A*STAR Outstanding Publications Award
2009, 2010, 2012, 2013, 2014 and 2016
A*STAR Patent Power Award
2009 and 2010
Singapore HEALTH Award
(Platinum) 2012, (Gold) 2008 and 2010

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Nanotechnology Providing the Tools to Clean Up Oil Spills
A*STAR researchers are using the power of nanoscience to clean the Earth’s waters

Porous nanoparticles can remove toxic heavy metals from contaminated water to trace amounts within seconds.
© 2016 A*STAR Institute of Bioengineering and Nanotechnology

October 11, 2016 – Oceanic oil spills are tough to clean up. They dye feathers a syrupy sepia and tan fish eggs a toxic tint. The more turbulent the waters, the farther the slick spreads, with inky droplets descending into the briny deep.

Now technology may be able to succeed where hard-working volunteers have failed in the past. Researchers at the A*STAR Institute of Bioengineering and Nanotechnology (IBN) are using nanoscience to turn an oil spill into a floating mass of brown jelly that can be scooped up before it can make its way into the food chain.

“Nanoscience makes it possible to tailor the essential structures of materials at the nanometer scale to achieve specific properties,” says chemist Yugen Zhang at IBN, who is developing some of the technologies. “Structures and materials in the nanometer size range often take on distinctive properties that are not seen in other size ranges,” adds Huaqiang Zeng, another chemist at IBN.

Read more.

Ringing the Changes
Subtle variations in size, shape and electronic properties of ring-shaped molecules, known as macrocycles, lead to changes in ion-selectivity

From left: Dr Jie Shen, Dr Huaqiang Zeng and Dr Changliang Ren from IBN.

August 10, 2016 – Selective ion transport is the foundation of water purification technology, as well as underpinning a range of biological effects — such as the function of nerves — and diagnostic technologies that use ion-sensitive electrodes to detect abnormalities in biological fluids. Now A*STAR researchers have invented a new synthetic ion recognition system and found a way to fine-tune the selectivity of the system that will benefit many applications.

The ability to pick out one type among many metal ions is vital in many fields. Ring-shaped molecules — known as macrocycles — have long been used as synthetic ion recognition systems. The ion binding properties of the macrocycles are defined by the size and shape of their internal cavity and how well this matches with the desired metal ion.

Now, Dr Huaqiang Zeng from the A*STAR Institute of Bioengineering and Nanotechnology, and colleagues from China, have designed a series of macrocycles assembled from five building blocks.

Read more.

A New Way of Looking at Cancer

The IBN researchers who discovered that the circulating cell clusters commonly found in cancer patients come from the blood vessels that line the tumor rather than from the tumor itself. Front row (left to right): Dr Min-Han Tan, Dr Nur-Afidah Mohamed Suhaimi, Ms Jess Vo, Dr Poh Koon Koh and Prof Jackie Y. Ying. Back row (left to right): Dr Ciprian Iliescu, Dr Wai Min Phyo, Dr Min Hu and Mr Daniel Lee. © Institute of Bioengineering and Nanotechnology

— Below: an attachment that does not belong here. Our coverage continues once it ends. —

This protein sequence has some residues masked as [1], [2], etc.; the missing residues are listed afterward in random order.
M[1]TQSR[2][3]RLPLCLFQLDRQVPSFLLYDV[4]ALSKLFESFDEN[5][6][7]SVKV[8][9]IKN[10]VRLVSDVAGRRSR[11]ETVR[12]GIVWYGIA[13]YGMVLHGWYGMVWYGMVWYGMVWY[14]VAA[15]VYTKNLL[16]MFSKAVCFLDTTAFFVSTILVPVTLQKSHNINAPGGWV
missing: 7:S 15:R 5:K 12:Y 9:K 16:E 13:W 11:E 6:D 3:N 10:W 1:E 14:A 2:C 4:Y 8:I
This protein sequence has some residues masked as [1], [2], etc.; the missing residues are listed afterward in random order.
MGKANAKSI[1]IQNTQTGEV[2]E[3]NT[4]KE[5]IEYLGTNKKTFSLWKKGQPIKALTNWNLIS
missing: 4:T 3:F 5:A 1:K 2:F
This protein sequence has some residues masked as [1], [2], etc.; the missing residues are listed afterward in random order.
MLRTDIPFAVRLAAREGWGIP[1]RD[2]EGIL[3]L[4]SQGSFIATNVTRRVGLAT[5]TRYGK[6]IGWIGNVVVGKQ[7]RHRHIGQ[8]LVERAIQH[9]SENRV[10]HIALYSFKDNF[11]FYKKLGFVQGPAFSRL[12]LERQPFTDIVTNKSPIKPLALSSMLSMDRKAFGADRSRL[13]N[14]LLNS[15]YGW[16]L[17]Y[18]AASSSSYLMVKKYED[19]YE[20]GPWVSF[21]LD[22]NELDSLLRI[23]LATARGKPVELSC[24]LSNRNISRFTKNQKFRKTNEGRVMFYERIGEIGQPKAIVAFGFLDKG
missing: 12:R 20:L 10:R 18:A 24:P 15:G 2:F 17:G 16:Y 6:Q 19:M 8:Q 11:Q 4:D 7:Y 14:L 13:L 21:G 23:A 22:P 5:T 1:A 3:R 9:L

July 8, 2016 – Clusters of circulating cells commonly found in the blood of cancer patients have long been the subject of research on cancer. These clusters have been regarded for more than 50 years as malignant cells that have broken off from the primary tumor, spreading cancer to other parts of the body. Now, researchers at the Institute of Bioengineering and Nanotechnology (IBN) of A*STAR have reported that these clusters are unlike what others have assumed previously, potentially opening up new ways to detect and inhibit the spread of cancer.

Due to the technical challenges of separating these clusters from normal blood cells, limited research has been performed on these clusters. The working assumption was that these cell clusters are malignant cells from the tumor.

A national research team led by Dr Min-Han Tan, Team Leader and Principal Research Scientist at IBN, has shown that these cell clusters come from the blood vessels that line the tumor rather than from the tumor itself. The team includes researchers from IBN, A*STAR’s Genome Institute of Singapore, Concord Cancer Hospital, National University of Singapore, National Cancer Centre Singapore, and Singapore General Hospital.

Read more.


IBN in the News

Taking the Fight to the Enemy with Lab-Grown Tumours
The Straits Times, 24 Aug 2016

How the Body Makes Pipes
A*STAR Research, 10 Aug 2016

The Search of the Perfect Antiviral Has Taken A New Step Forward
Popular Science, 09 Aug 2016

More News   


NEW! Facile and Phase-Defined Determination of HLA Alleles with Morpholino-Functionalized Nanoparticle Probes
Nanomedicine, (2016)
DOI: 10.1016/j.nano.2016.09.009.
(IF: 5.671) article

Electrospun Polystyrene Scaffolds as a Synthetic Substrate for Xeno-Free Expansion and Differentiation of Human Induced Pluripotent Stem Cells
Acta Biomaterialia, (2016)
DOI: 10.1016/j.actbio.2016.09.032.
(IF: 6.025) article

Facile Carbohydrate-Mimetic Modifications of Poly(ethylene imine) Carriers for Gene Delivery Applications
Polymer Chemistry, 7 (2016) 5862-5872.
(IF: 5.687) article



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